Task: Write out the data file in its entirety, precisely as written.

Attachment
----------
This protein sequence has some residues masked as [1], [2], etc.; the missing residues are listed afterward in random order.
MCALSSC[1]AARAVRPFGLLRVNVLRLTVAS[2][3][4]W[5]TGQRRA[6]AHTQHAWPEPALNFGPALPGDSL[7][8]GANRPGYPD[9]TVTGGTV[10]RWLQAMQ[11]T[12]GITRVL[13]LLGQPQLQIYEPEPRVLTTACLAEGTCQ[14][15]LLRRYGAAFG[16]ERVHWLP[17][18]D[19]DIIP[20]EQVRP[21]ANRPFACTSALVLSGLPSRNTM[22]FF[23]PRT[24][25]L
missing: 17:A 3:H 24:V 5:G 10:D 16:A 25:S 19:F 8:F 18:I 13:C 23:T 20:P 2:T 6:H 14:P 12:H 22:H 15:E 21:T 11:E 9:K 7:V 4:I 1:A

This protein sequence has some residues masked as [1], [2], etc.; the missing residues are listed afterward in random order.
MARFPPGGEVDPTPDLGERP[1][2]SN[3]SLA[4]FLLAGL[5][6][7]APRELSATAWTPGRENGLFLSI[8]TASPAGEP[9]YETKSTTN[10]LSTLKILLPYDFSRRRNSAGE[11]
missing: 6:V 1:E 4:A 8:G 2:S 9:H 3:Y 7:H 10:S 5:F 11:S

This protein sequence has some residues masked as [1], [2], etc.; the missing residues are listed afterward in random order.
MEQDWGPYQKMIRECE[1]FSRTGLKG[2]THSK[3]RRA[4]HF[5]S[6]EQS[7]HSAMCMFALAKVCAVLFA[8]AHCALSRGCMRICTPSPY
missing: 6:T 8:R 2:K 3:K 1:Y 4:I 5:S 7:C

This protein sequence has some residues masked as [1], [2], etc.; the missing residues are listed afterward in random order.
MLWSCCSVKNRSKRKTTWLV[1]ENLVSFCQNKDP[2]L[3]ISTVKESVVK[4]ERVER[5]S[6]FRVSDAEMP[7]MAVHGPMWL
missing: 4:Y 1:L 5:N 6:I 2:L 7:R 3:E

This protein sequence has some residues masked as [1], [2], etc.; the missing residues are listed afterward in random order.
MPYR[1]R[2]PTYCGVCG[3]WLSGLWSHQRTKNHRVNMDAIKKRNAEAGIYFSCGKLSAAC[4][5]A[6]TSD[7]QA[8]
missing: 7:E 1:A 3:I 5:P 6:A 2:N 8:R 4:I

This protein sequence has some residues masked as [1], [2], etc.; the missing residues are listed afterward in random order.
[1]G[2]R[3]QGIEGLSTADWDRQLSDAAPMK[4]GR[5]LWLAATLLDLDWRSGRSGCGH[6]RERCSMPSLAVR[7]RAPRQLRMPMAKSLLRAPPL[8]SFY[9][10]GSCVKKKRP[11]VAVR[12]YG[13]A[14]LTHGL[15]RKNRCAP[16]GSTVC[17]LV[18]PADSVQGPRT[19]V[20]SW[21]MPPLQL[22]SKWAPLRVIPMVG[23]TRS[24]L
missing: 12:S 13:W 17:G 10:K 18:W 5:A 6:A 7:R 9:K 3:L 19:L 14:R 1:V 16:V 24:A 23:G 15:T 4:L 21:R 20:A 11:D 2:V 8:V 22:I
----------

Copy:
This protein sequence has some residues masked as [1], [2], etc.; the missing residues are listed afterward in random order.
MCALSSC[1]AARAVRPFGLLRVNVLRLTVAS[2][3][4]W[5]TGQRRA[6]AHTQHAWPEPALNFGPALPGDSL[7][8]GANRPGYPD[9]TVTGGTV[10]RWLQAMQ[11]T[12]GITRVL[13]LLGQPQLQIYEPEPRVLTTACLAEGTCQ[14][15]LLRRYGAAFG[16]ERVHWLP[17][18]D[19]DIIP[20]EQVRP[21]ANRPFACTSALVLSGLPSRNTM[22]FF[23]PRT[24][25]L
missing: 17:A 3:H 24:V 5:G 10:D 16:A 25:S 19:F 8:F 18:I 13:C 23:T 20:P 2:T 6:H 14:P 12:H 22:H 15:E 21:T 11:E 9:K 7:V 4:I 1:A

This protein sequence has some residues masked as [1], [2], etc.; the missing residues are listed afterward in random order.
MARFPPGGEVDPTPDLGERP[1][2]SN[3]SLA[4]FLLAGL[5][6][7]APRELSATAWTPGRENGLFLSI[8]TASPAGEP[9]YETKSTTN[10]LSTLKILLPYDFSRRRNSAGE[11]
missing: 6:V 1:E 4:A 8:G 2:S 9:H 3:Y 7:H 10:S 5:F 11:S

This protein sequence has some residues masked as [1], [2], etc.; the missing residues are listed afterward in random order.
MEQDWGPYQKMIRECE[1]FSRTGLKG[2]THSK[3]RRA[4]HF[5]S[6]EQS[7]HSAMCMFALAKVCAVLFA[8]AHCALSRGCMRICTPSPY
missing: 6:T 8:R 2:K 3:K 1:Y 4:I 5:S 7:C

This protein sequence has some residues masked as [1], [2], etc.; the missing residues are listed afterward in random order.
MLWSCCSVKNRSKRKTTWLV[1]ENLVSFCQNKDP[2]L[3]ISTVKESVVK[4]ERVER[5]S[6]FRVSDAEMP[7]MAVHGPMWL
missing: 4:Y 1:L 5:N 6:I 2:L 7:R 3:E

This protein sequence has some residues masked as [1], [2], etc.; the missing residues are listed afterward in random order.
MPYR[1]R[2]PTYCGVCG[3]WLSGLWSHQRTKNHRVNMDAIKKRNAEAGIYFSCGKLSAAC[4][5]A[6]TSD[7]QA[8]
missing: 7:E 1:A 3:I 5:P 6:A 2:N 8:R 4:I

This protein sequence has some residues masked as [1], [2], etc.; the missing residues are listed afterward in random order.
[1]G[2]R[3]QGIEGLSTADWDRQLSDAAPMK[4]GR[5]LWLAATLLDLDWRSGRSGCGH[6]RERCSMPSLAVR[7]RAPRQLRMPMAKSLLRAPPL[8]SFY[9][10]GSCVKKKRP[11]VAVR[12]YG[13]A[14]LTHGL[15]RKNRCAP[16]GSTVC[17]LV[18]PADSVQGPRT[19]V[20]SW[21]MPPLQL[22]SKWAPLRVIPMVG[23]TRS[24]L
missing: 12:S 13:W 17:G 10:K 18:W 5:A 6:A 7:R 9:K 3:L 19:L 14:R 1:V 16:V 24:A 23:G 15:T 4:L 21:R 20:A 11:D 2:V 8:V 22:I